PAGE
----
The State Court Administrator’s Office has undergone a complete reorganization, and Judge Mary Willis is now the Chief Administrative Officer for the state courts, having replaced Lilia Judson, who was the Executive Director of State Court Administration for 18 years before her recent retirement.
This month marks the beginning of Judge Jane Magnus-Stinson’s seven-year tenure as chief of the district court, replacing Judge Richard Young. It’s a big job to perform while carrying a full caseload, but she will lead us all well. I’ve served with Judge Magnus-Stinson in administrative capacities before, and no one is better at getting things done right.
With a new mayor sworn in last January, the topic of how our county addresses civil and criminal justice has arisen again. The current administration has engaged the IndyBar and many other stakeholders in discussions about how to make the justice system more efficient, more cost effective and safer for all users. The mayor is looking at processes first, and I would guess his team will look at how a new justice center would fit into those efficiencies before the end of the year. We’ve been in the City County Building since 1962. It took two years to build at a cost of $22 million. Times have really changed. The referendum on mass transit that just passed will raise about $56 million a year to expand mass transit in Indianapolis. A dollar doesn’t go as far as it did in 1962!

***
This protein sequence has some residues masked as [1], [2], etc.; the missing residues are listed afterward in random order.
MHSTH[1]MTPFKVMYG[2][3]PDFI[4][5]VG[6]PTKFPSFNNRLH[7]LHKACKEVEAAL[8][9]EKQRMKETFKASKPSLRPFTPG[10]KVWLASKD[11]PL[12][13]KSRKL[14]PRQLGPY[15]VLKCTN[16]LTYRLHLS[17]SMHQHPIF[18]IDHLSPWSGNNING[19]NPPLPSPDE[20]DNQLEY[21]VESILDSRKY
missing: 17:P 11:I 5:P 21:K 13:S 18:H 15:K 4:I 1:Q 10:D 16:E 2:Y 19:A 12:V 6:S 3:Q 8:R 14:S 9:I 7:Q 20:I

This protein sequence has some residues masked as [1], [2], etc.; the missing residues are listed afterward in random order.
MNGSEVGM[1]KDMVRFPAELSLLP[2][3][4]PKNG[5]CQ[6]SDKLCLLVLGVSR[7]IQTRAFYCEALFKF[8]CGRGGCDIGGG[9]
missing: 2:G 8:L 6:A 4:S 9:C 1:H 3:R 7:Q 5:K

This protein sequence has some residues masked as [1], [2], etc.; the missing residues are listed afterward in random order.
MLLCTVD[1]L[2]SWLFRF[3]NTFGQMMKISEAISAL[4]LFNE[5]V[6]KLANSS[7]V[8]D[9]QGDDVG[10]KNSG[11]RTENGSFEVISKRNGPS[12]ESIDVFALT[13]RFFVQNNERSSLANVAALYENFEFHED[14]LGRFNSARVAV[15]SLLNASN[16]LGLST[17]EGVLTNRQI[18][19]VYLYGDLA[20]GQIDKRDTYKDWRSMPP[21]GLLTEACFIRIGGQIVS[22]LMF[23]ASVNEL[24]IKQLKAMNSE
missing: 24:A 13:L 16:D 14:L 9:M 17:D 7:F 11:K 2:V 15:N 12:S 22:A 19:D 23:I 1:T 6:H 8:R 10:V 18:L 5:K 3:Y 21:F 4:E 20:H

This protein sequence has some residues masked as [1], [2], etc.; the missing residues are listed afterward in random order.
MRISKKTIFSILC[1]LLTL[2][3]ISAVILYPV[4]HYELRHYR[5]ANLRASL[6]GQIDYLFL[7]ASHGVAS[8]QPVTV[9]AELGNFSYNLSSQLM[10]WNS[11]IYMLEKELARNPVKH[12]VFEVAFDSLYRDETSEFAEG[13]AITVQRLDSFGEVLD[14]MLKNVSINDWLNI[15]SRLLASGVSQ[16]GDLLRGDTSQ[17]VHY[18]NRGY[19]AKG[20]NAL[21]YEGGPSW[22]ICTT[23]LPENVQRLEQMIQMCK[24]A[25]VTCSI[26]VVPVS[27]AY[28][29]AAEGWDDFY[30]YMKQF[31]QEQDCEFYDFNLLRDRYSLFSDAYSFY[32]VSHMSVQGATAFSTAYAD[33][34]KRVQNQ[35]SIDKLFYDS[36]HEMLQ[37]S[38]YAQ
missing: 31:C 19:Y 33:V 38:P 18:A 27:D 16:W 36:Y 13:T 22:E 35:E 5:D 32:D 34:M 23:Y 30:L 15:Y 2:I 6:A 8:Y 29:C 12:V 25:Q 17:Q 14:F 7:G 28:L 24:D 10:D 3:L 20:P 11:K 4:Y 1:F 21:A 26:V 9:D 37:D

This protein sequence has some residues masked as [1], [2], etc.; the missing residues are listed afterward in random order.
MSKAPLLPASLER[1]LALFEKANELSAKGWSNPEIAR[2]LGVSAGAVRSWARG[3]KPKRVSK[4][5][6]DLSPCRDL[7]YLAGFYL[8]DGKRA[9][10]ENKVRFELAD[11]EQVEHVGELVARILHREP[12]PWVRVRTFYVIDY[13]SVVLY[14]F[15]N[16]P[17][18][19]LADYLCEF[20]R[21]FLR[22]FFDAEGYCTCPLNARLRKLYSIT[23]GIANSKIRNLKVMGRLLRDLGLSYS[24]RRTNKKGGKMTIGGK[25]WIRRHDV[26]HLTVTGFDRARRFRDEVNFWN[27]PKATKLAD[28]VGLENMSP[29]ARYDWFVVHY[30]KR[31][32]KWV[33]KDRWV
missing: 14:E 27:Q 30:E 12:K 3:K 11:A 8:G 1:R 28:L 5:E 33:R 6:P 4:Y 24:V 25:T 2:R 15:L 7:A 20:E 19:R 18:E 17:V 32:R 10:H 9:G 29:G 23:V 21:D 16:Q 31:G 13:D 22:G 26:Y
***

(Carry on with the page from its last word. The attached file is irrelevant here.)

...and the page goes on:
We recently celebrated the lives of 19 Indianapolis lawyers who passed away during the last 12 months. Several of the deaths were sudden and unexpected. The ages of the attorneys we honored ranged from 34 years old to 101 years old. It was a solemn ceremony, opened by Justice Mark Massa in the Indiana Supreme Court courtroom. I hope the IndyBar continues this tradition and that even more people are there next year to honor the lives of our friends and colleagues.
So, that brings us to the question of how we will deal with change in our lives. As they say, change is constant. We can resist and deny the change, thereby suffering the consequences of not being prepared. Or, we can be alert to coming change and be ready to adapt. At the IndyBar, we’re trying to foreshadow what’s coming nationally so we can help local lawyers adapt successfully.